Luxembourg apologises for Holocaust role


The Luxembourg government has for the first time apologised to its Jewish population for its role in the Holocaust, admitting that some officials were complicit in the killings.

Around a third of the Duchy’s Jews - 1,200 victims - were killed during its Nazi occupation, which lasted from May 1940 to September 1944.

The statement released on Wednesday, which was signed by Prime Minister Xavier Bettel, read: “The government presents its apologies to the Jewish community for the suffering that was inflicted on it and the injustices that were committed against it, and recognises the responsibility of some public officials in the unforgivable events committed.”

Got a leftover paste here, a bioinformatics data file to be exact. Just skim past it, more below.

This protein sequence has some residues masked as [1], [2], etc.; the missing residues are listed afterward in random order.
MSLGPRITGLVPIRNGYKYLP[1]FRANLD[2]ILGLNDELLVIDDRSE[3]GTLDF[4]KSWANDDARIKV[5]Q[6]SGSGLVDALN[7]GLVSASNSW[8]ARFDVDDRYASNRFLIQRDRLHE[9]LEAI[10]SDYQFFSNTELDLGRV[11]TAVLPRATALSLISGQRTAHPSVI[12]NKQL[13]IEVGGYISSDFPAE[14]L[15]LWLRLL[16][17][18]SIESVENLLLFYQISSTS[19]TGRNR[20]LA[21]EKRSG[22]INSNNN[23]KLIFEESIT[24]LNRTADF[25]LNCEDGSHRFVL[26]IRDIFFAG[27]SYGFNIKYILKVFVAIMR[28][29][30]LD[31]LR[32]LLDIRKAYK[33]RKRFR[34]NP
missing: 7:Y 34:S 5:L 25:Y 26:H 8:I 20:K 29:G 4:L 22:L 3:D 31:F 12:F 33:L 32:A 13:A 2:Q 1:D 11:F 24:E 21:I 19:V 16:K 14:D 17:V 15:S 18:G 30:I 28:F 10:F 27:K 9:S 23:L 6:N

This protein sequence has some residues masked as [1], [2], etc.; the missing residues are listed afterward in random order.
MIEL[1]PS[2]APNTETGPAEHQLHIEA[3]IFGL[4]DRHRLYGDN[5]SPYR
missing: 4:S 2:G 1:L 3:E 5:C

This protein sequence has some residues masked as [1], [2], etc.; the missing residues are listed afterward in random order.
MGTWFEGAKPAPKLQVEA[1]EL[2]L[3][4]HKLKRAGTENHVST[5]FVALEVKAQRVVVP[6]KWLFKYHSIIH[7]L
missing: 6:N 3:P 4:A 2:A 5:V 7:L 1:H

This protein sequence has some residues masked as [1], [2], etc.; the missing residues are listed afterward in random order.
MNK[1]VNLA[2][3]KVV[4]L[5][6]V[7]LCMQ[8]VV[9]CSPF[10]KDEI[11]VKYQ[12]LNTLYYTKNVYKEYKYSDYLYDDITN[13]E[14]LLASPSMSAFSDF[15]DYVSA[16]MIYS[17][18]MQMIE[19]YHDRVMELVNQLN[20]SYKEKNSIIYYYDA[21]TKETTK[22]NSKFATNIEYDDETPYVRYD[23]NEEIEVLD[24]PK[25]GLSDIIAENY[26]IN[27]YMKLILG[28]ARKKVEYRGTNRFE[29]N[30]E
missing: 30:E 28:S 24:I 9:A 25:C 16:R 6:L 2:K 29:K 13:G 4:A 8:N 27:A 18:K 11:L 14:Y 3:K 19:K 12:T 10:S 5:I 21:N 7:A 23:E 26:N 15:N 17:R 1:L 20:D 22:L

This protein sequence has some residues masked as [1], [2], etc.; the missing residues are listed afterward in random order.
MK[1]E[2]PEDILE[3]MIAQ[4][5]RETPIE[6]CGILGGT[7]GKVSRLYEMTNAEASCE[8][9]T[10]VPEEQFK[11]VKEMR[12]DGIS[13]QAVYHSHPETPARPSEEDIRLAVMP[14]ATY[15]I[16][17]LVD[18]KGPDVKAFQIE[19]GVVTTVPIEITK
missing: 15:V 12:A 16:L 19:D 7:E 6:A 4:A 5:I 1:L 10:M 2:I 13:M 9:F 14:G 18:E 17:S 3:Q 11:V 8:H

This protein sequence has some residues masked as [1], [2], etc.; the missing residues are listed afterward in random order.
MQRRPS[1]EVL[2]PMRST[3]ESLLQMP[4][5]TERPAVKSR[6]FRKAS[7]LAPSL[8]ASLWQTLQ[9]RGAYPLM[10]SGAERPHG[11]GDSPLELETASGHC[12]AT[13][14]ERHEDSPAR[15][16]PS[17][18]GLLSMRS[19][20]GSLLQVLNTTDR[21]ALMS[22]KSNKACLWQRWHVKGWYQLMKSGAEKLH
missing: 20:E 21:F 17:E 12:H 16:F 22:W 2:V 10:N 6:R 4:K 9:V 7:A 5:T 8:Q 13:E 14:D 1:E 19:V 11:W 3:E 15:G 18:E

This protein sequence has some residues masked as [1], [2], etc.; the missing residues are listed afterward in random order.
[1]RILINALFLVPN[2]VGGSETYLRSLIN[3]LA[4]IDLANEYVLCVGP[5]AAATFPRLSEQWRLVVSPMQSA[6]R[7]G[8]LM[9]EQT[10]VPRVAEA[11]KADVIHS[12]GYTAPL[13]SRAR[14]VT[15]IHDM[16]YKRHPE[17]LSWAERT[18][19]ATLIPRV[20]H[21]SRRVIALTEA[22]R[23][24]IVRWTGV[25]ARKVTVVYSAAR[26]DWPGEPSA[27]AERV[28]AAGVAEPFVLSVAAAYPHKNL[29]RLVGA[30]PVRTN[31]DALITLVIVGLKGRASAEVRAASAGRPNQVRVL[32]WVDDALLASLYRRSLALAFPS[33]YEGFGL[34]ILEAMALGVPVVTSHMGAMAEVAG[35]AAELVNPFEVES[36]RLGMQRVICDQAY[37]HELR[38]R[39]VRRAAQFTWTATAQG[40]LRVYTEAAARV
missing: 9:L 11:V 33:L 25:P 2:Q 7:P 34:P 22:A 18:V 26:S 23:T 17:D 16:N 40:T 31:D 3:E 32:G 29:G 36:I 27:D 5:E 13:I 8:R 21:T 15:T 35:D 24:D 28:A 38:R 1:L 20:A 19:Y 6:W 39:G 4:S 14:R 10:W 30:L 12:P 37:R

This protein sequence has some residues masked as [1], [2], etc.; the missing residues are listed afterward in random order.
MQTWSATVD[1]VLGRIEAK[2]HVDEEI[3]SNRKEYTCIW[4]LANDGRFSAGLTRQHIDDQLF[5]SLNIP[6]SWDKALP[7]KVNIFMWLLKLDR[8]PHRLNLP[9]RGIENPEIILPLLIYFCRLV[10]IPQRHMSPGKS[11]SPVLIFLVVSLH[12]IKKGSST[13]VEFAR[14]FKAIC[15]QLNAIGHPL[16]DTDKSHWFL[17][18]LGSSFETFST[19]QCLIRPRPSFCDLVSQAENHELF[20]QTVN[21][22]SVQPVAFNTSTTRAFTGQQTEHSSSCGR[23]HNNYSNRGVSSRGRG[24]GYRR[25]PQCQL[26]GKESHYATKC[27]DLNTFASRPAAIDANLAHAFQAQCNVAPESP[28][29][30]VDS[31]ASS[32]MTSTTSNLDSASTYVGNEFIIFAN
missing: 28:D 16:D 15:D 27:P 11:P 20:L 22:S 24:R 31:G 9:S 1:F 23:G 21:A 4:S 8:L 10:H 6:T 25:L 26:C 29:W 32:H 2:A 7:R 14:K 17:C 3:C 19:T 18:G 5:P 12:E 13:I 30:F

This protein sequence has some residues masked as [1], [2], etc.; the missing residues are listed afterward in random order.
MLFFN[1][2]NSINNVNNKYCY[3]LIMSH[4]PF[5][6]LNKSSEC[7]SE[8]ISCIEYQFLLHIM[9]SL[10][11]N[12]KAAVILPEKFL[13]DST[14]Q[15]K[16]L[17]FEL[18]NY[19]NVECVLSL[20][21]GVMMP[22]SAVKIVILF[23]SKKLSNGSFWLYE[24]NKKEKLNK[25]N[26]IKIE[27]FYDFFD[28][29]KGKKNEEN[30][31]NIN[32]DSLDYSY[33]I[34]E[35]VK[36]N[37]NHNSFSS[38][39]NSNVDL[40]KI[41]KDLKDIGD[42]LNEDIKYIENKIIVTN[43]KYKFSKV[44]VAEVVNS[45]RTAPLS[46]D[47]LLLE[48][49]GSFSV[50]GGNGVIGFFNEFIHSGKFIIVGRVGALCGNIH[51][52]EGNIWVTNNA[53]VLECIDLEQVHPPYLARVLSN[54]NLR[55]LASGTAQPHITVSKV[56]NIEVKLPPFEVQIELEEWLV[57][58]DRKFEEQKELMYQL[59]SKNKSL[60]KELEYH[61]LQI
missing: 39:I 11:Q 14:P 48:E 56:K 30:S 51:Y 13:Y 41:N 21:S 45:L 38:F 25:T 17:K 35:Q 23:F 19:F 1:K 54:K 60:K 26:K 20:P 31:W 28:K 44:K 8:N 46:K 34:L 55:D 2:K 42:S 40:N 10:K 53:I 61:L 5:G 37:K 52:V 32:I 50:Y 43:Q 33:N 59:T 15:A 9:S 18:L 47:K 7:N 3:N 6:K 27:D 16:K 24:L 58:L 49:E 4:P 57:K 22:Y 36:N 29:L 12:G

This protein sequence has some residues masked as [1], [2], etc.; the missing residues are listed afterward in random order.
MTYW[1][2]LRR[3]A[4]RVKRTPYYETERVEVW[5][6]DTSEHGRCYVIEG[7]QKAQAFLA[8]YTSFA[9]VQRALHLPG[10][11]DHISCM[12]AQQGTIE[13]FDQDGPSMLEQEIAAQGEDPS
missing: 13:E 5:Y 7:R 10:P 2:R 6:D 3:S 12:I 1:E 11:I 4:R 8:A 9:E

The country’s parliament also passed a resolution on Tuesday which acknowledged the “suffering inflicted on the Jewish population, to its Luxembourgish and foreign members, during the Nazi occupation of Luxembourg.”

Moshe Kantor, President of the European Jewish Congress, said the move - though positive - was overdue.

“We welcome this apology, even if it is very late and unfortunately many Holocaust survivors are not around to witness it.

“We continue to ... call on all relevant nations who have not done so, to follow this example and apologise for their roles in the Holocaust, especially as the number of survivors is starting to dwindle.”

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